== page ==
Posted on October 5, 2018
CREDO victories and activism in September and October
One month ago, no one thought it was possible to stop Brett Kavanaugh from being confirmed to the Supreme Court. In fact, the experts and pundits all thought he would be confirmed by now. But they weren’t counting on multiple courageous women coming forward with sexual assault allegations, and they weren’t expecting such a massive grassroots uprising in opposition. We won’t know yet if we’ll be able to stop Kavanaugh, but we do know that we have a fighting chance because of grassroots activism. We’re proud of the role CREDO members have played in this fight – and we think you should be too.
Hundreds of thousands of CREDO members have signed petitions opposing Kavanaugh’s confirmation. Tens of thousands have called Senate offices. We commissioned polling in Maine, Alaska and New York showing how unpopular Brett Kavanaugh is in those states. On Sept. 4, the first day of Kavanaugh’s confirmation hearing in the Senate Judiciary Committee, two CREDO executives were among the activists arrested for committing civil disobedience by disrupting the hearing. At the same time, CREDO’s mobile billboard was circulating on Capitol Hill to make clear that it is Sen. Chuck Schumer’s job to unite all Senate Democrats in opposition to Kavanaugh. We also drafted and spearheaded a scathing letter urging him to immediately do just that.
Our work in opposition to Kavanaugh’s confirmation has received extensive recognition in the media, with coverage in the New York Times, NBC News, Good Morning America, POLITICO Playbook, Think Progress, HuffPost and dozens of other publications.
It’s all hands on deck in the last days of the fight against Kavanaugh. If you’d like to take action today, you can sign our petition telling the Senate not to give an accused sexual predator a lifetime appointment to the federal bench. If you have a Republican senator, you can call as a constituent to demand a no vote on Kavanaugh. If you have Democratic senators, you can make a call to keep the pressure on Senate Republican leaders.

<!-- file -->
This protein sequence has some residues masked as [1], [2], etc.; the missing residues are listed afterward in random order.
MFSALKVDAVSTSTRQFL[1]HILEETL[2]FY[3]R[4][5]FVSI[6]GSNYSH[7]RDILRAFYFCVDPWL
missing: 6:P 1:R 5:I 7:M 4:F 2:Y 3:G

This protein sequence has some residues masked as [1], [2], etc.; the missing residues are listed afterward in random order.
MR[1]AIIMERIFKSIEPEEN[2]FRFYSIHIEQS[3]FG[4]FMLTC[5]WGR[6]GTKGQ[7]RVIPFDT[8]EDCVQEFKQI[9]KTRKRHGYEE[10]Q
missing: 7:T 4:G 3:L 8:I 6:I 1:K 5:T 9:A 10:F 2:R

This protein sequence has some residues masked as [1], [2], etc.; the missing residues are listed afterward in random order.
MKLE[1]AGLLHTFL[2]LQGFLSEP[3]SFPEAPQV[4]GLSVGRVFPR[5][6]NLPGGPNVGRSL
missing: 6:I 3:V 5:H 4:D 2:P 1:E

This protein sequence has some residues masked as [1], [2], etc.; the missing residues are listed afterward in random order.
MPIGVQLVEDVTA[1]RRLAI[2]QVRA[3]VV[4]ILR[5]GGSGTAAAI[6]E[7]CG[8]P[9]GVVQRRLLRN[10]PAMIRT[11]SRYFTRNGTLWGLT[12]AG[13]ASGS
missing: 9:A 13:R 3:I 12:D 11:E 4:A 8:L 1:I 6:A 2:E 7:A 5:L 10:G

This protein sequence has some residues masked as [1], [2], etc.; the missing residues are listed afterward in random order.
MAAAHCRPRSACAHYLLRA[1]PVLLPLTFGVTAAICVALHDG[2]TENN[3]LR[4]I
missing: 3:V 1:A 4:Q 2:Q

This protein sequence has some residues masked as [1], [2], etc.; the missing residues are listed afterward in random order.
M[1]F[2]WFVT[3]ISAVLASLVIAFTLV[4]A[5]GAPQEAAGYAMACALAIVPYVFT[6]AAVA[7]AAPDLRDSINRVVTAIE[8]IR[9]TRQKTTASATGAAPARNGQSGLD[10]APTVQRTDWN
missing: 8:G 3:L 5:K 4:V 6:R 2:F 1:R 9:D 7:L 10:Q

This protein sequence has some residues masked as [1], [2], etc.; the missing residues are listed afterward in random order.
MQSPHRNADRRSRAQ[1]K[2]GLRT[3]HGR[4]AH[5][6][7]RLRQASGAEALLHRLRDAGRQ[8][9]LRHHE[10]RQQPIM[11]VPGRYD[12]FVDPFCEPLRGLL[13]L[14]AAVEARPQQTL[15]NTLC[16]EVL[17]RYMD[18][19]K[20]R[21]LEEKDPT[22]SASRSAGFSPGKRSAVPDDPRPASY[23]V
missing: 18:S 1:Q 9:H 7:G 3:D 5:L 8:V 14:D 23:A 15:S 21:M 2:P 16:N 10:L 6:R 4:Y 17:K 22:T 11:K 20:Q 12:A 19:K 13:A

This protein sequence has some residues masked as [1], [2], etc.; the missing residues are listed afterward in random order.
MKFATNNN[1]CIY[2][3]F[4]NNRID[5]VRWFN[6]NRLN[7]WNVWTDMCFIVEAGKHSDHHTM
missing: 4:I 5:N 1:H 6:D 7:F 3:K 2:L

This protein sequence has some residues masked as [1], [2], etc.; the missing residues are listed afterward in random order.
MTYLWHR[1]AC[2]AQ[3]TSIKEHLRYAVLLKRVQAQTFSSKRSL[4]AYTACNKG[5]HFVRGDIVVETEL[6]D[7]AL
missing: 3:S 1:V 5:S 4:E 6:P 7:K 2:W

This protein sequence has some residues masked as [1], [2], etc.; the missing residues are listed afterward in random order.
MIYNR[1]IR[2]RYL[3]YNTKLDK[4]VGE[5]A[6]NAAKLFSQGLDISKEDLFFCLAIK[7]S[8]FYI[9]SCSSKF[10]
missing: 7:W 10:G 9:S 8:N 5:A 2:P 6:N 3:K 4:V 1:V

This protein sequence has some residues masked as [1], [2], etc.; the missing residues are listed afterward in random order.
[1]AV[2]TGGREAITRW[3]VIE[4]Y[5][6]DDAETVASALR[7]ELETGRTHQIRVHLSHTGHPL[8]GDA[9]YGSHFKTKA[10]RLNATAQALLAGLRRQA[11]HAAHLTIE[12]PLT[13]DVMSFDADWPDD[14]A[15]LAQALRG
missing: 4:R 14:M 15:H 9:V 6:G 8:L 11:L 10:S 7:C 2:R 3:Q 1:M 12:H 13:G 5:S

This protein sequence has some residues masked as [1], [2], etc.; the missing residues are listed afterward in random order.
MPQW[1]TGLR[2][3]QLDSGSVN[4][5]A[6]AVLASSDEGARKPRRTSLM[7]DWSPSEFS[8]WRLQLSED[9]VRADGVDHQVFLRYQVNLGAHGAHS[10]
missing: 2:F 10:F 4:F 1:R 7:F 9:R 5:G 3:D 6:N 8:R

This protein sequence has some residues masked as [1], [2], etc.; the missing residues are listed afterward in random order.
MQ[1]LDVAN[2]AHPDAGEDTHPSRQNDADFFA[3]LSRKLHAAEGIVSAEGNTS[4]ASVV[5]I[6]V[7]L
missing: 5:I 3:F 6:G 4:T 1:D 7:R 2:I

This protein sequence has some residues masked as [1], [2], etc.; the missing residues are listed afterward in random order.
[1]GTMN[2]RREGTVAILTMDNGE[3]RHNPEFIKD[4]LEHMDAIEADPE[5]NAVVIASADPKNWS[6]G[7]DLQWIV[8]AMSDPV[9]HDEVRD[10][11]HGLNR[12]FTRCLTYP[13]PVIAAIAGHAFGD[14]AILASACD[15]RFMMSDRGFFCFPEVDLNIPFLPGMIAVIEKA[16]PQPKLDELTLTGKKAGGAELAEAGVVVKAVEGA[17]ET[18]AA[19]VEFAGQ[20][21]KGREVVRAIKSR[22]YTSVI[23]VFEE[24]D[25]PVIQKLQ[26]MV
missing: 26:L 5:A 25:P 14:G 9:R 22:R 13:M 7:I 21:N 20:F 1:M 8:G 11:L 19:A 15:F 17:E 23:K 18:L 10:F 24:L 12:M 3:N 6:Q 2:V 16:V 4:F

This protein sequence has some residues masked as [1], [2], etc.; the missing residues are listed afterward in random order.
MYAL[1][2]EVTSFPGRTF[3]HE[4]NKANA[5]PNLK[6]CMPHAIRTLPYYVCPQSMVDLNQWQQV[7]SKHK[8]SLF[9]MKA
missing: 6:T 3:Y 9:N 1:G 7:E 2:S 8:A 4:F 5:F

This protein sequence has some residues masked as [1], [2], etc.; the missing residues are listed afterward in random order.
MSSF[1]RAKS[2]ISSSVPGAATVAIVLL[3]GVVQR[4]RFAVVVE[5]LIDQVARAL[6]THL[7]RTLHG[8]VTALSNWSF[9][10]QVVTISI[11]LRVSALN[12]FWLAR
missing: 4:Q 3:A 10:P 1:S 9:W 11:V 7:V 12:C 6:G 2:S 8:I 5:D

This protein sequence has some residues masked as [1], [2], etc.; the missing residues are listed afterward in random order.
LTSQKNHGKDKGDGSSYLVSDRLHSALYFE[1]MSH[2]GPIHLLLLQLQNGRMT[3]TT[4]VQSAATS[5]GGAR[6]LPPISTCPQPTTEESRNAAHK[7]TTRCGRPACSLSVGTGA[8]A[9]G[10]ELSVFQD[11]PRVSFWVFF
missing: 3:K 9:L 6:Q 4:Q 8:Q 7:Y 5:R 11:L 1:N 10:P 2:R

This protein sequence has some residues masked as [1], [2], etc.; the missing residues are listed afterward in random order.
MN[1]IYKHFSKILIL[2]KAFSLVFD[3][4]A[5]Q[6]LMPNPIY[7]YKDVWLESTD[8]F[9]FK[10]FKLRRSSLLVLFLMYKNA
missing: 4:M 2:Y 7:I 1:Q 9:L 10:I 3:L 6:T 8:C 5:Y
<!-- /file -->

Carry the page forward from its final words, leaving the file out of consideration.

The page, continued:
While working to keep an accused sexual predator off the Supreme Court occupied much of our time in September, we continued fighting on several other fronts.
Net Neutrality victory in California
On Sept. 30, we won a major victory when California Gov. Jerry Brown signed landmark net neutrality legislation into law. This victory was fueled by grassroots activism, including more than 30,000 CREDO members who signed petitions, thousands who made phone calls and those who showed up to more than a dozen in-district meetings CREDO organized with key members of the California Assembly.
As CREDO Campaign Manager Brandy Doyle told the San Jose Mercury News, “thanks to hundreds of thousands of activists who would not give up the fight against all odds, Californians will have real, meaningful net neutrality protections.”
Hyatt Hotels reject hate
Also in late September, the CEO of Hyatt Hotels announced that the company will no longer allow hate groups to hold conferences at its properties. This announcement came after nearly 60,000 CREDO members signed a petition telling Hyatt to cancel its contract with anti-Muslim hate group ACT for America and refuse to host their conferences at its hotels.
Separately, after more than 50,000 CREDO members signed a petition, Twitter announced in early September that it would permanently ban conservative conspiracy theorist Alex Jones from its platform.
Progressive leader Gov. Jay Inslee visits CREDO
On Sept. 14, we were honored to host Washington state’s progressive leader, Gov. Jay Inslee, for a special conversation at CREDO headquarters to discuss his work combating climate change, resisting Trump at the state level and key governors’ races across the country.
As always, you can keep up with everything we’re up to by visiting CREDOaction.com. You can vote on which progressive groups we donate to at CREDOdonations.com. And you can connect with us on Instagram, Facebook and Twitter.
Thank you for being a part of our movement for progressive change.